control, especially on the lower floors, a screen panel half the
width of the opening was specified, set within a third track of the
aluminum subframe.


The steel casement windows required basic maintenance work.  This
work included cleaning, reputtying where necessary, limited
replacement of cracked glass, and the application of an anti-
corrosive paint.  The hardware was cleaned and oiled, and the
frames caulked on the exterior both to keep water from entering and
rusting the steel subframe as well as to reduce air infiltration.
The relatively tight closure of the cleaned and repainted
casements, coupled with the planned installation of the interior
storm unit, rendered the additional expense of retrofitting
weatherstripping to the casements unnecessary.


Several important factors were taken into account to ensure the
successful installation and operation of the storm windows.  First,
care was taken to make sure that the aluminum window section was
thick enough to prevent racking of the sliding sash.  For the 3' x
4 3/4' opening, a 5/8" thick sash frame was used, set into an
aluminum 1 3/8" subframe screwed to the existing jamb.  Openings
larger than these may require thicker frames.  Second, correct
installation procedures were essential to ensure that the slider
unit functioned properly.  This required that each subframe be
squared off when installed in the existing jamb, since changes in
alignment may have occurred to the window opening over the years.

Working one floor at a time, the aluminum storm frames were custom
fitted to each opening and prefabricated by the window company.
Installation work was easily scheduled since all work could be
accomplished from the inside.  After the frames were installed, a
silicone sealant tinted brown was applied around the intersection
of the aluminum subframe and the existing jamb on the exterior face
to reduce further air infiltration.  In addition, the sash stiles
had pile weatherstripping on the inner and outer faces for
additional tightness.


The cost of repairing and repainting the historic steel windows was
$55,000, or $34 per window.  Installation of the combination
storm/screen interior unit averaged $62 per window for the
approximately 1600 windows, bringing the total cost to $96 per


The installation of the storm units had little visual impact on the
exterior appearance of the Drake.  This is largely due to the
selection of an interior application, use of a dark color for the
storm frames, the alignment of the intersection of the two storm
panels at a point behind the steel mullion on the historic window,
and the setback of the storm unit nearly flush with the interior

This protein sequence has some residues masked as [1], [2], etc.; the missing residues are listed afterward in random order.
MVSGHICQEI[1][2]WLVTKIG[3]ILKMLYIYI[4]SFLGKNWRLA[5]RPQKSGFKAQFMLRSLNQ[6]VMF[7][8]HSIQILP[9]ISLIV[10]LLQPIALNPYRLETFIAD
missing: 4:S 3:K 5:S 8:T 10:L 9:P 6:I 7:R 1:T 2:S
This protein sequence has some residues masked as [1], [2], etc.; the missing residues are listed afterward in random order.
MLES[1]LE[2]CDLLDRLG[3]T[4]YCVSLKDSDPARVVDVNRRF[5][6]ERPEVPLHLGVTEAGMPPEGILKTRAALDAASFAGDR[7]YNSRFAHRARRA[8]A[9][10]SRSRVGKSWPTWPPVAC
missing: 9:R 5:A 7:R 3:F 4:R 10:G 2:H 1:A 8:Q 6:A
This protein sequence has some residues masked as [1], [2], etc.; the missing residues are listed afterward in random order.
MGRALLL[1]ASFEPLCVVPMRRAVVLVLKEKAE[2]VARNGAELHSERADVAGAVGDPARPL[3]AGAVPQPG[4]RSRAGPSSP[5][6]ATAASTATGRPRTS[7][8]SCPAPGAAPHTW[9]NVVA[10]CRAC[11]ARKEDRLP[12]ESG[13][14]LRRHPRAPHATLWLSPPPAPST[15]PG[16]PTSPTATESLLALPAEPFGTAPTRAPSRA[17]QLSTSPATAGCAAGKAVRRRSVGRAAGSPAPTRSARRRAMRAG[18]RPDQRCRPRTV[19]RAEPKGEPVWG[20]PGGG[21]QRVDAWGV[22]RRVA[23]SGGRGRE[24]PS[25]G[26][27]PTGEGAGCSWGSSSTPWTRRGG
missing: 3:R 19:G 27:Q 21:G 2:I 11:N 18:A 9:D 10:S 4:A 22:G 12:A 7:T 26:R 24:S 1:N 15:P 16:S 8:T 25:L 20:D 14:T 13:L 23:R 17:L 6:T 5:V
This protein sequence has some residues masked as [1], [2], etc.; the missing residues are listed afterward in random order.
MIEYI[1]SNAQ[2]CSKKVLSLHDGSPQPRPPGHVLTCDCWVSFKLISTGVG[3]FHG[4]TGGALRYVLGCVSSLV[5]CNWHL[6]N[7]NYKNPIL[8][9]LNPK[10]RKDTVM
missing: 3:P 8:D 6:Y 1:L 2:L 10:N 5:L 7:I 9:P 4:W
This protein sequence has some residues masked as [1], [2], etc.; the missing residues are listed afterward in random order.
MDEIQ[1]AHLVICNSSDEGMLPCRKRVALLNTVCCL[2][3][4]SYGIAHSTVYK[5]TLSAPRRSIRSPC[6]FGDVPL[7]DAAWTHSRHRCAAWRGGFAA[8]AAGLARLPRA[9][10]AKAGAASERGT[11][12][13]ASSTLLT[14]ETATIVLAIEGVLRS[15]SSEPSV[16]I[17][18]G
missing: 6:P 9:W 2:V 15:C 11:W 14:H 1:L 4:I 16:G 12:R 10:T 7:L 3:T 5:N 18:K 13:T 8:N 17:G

wall.  On the inside, the storms are neatly set within the opening
and aesthetically are not disruptive.

Potential condensation problems exist with many storm window
applications.  The window contractor initially had expressed
concern over possible condensation forming on the windows directly
above wall air-conditioning units.  This certainly was a problem
with the historic windows.  With installation of the storm units,
there has been no problem with condensation forming on the windows
over the past two years.

Much of the success of sliding aluminum sash rests on the use of
good frames and hardware, and on proper installation.  While
friction sliders were used for the sash, more expensive ball-
bearing rollers would have provided for smoother operation.  The
subframes for the storm and screen panels are properly squared in
each opening and preclude the storm units from catching or jamming
during operation.  The storm windows along with the historic
casement unit have provided a sound weather seal.  An added benefit
of the work was that the street noise has been considerably reduced
within the apartments, particularly on the lower floors.

This simple method for upgrading the performance of the windows
proved both practical and cost effective, while preserving both the
appearance and the materials of the historic windows.



-    The Drake Tower (formerly Drake Hotel)
    1512-1514 Spruce Street
    Philadelphia, Pennsylvania


-    Samuel Mindel and Eric Rosenfeld
    New York, New York

PROJECT DATE:  March 1984 - May 1986


-    Repair and repainting of approximately 1600 windows cost
    $55,000.  The cost of the interior storms averaged $62 per
    window, totaling approximately $100,000.  The total cost of
    the window work was $155,000, or $96 per window.


-    Richard Klein
    Goldfarb/Klein and Associates
    260 South 23rd Street
    Philadelphia, Pennsylvania

                             END OF SECTION
Last Reviewed 2012-02-24